The science behind the strings
Why taking up a new instrument this fall is not only fun but good for your health.
Kate Couch/ The Broadside
As the days get shorter, the air gets colder and the trees lose their leaves, the days of going outside and enjoying the sun are coming to an end. On top of all of that, we have been cooped up inside not being able to do normal fall activities because of COVID. All this makes boredom a close friend. But it’s time to shake the blues with a new activity — music! There are many psychological and physical health benefits to taking up a new instrument and it’s easier to get started then you think.
When asked why is it beneficial mentally for a person to take up a new instrument even if they already know one it’s the act of taking up a new one), Riki Dela Cruz, Professor of Psychology and Human Development at COCC said this,
“Learning a new musical instrument has the potential to have both lasting and positive psychological effects on the brain. Students or individuals who choose to learn a new instrument are actively exercising their brains and minimizing the effects of stress, depression, and anxiety. At the same time, learning a new instrument can do wonders for one’s mindfulness, especially during times of chaos.”
Playing instruments is not the only thing beneficial but listening to music as well. Music and the brain are a widely studied topic. A study done about a music program designed for war veterans found that listening to music facilitates positive communication skills, improved emotional release, and was found to have decreased anxiety and agitation. Music therapy is new, but new research and trials have found music has the properties to heal.
Lots of people will say playing an instrument makes you smarter, but is there truth to that claim?
Prof. Dela Cruz discussed how Harvard neurologist Gottfried Schlaug in his studies discovered that adult professional musicians’ brains had a larger volume of gray matter than the brains of non-musicians. She also explained that,
“Schlaug and colleagues found that after 15 months of musical training in early childhood, structural brain changes associated with motor and auditory improvements begin to appear.”
If you want to pick the one that will make you “smartest” you might consider learning how to read music and play the piano. In a study done on the topic, researchers found that learning to read music and play the piano could enhance your mood. This study also found that playing an instrument can slow certain aspects of the aging process both down on the body and the brain.
Okay, You Sold Me Now Where Do I Start?
Sunday Guitars is a local business located in Bend that has a beautiful store with lots of Instruments and accessories if you decided that you want to take up an instrument their store is a great local option.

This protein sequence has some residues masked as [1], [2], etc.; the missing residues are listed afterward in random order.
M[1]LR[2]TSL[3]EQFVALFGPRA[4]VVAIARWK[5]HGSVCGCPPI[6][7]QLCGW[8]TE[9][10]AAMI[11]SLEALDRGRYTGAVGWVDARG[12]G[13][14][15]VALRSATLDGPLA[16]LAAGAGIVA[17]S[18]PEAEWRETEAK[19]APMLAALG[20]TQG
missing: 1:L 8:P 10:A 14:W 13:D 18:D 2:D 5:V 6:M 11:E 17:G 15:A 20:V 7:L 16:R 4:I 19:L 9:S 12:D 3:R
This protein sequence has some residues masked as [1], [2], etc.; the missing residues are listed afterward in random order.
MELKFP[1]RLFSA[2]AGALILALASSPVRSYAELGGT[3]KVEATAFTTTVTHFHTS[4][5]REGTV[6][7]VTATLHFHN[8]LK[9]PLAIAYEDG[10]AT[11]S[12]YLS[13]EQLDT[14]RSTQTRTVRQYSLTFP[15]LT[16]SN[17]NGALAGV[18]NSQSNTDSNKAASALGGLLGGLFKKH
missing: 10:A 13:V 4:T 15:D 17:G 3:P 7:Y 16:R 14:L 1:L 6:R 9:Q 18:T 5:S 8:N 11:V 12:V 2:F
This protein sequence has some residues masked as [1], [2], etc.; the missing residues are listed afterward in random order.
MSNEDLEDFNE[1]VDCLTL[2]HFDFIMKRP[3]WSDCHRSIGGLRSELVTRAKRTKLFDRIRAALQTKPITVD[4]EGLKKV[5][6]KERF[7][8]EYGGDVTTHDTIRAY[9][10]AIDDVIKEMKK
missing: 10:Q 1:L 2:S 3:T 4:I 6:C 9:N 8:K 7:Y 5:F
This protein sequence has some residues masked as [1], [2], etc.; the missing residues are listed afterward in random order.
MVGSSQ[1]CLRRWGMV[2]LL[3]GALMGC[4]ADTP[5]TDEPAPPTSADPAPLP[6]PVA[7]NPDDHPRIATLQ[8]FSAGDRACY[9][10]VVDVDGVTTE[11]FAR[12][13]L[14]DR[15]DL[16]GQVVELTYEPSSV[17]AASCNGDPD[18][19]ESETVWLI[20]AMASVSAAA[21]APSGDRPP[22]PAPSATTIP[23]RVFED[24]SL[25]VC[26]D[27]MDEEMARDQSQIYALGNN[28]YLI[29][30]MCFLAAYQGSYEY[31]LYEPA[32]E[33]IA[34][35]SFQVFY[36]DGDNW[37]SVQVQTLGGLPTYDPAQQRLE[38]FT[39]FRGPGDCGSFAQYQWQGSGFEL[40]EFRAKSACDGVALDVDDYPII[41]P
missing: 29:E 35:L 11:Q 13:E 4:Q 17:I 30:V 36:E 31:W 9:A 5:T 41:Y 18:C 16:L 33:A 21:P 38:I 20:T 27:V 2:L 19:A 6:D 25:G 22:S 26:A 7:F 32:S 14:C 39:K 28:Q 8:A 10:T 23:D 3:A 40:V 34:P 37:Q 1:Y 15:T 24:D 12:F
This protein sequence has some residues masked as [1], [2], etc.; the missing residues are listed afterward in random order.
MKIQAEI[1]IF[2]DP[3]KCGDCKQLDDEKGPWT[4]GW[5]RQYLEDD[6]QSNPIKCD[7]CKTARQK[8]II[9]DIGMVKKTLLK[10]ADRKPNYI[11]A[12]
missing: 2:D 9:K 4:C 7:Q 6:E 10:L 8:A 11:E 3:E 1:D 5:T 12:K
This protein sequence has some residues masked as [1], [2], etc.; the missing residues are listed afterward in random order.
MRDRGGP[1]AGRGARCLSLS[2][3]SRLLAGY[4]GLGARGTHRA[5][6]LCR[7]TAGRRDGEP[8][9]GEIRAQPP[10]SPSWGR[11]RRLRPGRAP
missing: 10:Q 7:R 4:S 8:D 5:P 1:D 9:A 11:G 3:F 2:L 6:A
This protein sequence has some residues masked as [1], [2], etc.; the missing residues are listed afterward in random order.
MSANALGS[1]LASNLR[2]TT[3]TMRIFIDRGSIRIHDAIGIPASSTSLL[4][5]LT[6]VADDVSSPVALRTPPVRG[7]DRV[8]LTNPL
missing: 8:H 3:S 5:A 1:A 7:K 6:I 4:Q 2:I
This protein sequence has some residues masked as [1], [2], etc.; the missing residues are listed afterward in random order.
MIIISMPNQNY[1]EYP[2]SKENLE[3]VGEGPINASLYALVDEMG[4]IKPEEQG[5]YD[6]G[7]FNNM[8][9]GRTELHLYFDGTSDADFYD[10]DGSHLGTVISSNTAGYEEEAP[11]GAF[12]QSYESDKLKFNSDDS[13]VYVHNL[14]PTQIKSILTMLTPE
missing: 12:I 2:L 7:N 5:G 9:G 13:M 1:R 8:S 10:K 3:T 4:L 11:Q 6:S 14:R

There are a lot of different instruments and it can be hard to know what one is right for you. Manager Kirk Gruending, at Sunday Guitars, answered questions about picking up a new instrument and weighed in some good choices.
When asked what is the best instrument for a college student? Gruending said, “A traveler instrument for sure. When you are in a small space and on the go, the traveler is there for you. A well-made one will have good sound and if they are small enough, you can take them camping, traveling, or in between classes. If you want a better sound and can spend some extra cash ones with an arched back which have more bass and a more whole round sound.’’
Traveler instrument options include: The ukulele (Gruending chuckles as he explains, “though a college student stereotype it is reliable, cheap, and easy to learn”), the guitar, a Cajon (a small drum which could also double as your desk chair!), the clarinet and small percussion instruments i.e. maracas, egg shakers, tambourine, bongos
Classical More Your Style?
If you want to take the classical route you could pick up the clarinet, the flute, or even the trumpet for a cheaper option. If you have a bit more to spend and some dedication you could try the piano, (you can pick up a keyboard for under $200), the violin, or the alto saxophone. These instruments are harder to learn and more expensive but are often more rewarding.
Want to be in a band?
When asked the choice between bass guitar or guitar, Gruending had a mixed answer,
“Well… that’s depending on what you want to do with it, for the singer-songwriter complex you’ll want to choose a guitar, there are a million teachers and more options. It will give you the freedom to sing and create. But if you want to rock out in-band or even have a better chance of getting into one you’ll want to choose bass- it’s harder to master but it’s a rewarding instrument that holds the whole band together and good bass players are hard to find.” Learning contemporary piano (think Adele) or taking singing lessons could also land you a spot in a local jam band.
Gruending ended with saying,
“Overall pick something that you’ll look at and smile- choose something that excites you and you’ll have a blast learning something new.”
Picking up an instrument is a great way to discover something new about yourself, be creative, lower stress, try something new, and challenge yourself this fall.
These are photos of some instrument options at Sunday Guitars.
Ibanez Acoustic 1005 $199.99
Sound Smith Ukulele $59.99
4/4 Stentor II $249.99
Casiotone Piano Keyboard $189.99
Jupiter Trumpet $249.99
Johnson Harmonica $8
Baltimore Bass $229.99
And Many Many More.. check out Sunday Guitars store for more options.
If you are looking for a music teacher in the area, here are a few recommendations:
String Theory Music– Guitar, ukulele, banjo, mandolin, bass, violin/fiddle, piano, voice and group performance
Melody Music Studios (800-635-6391)- Piano, Voice, Guitar
La Di Da Lessons– ukulele and guitar
Piano Lessons by Jeannie Olson (541-504-0772)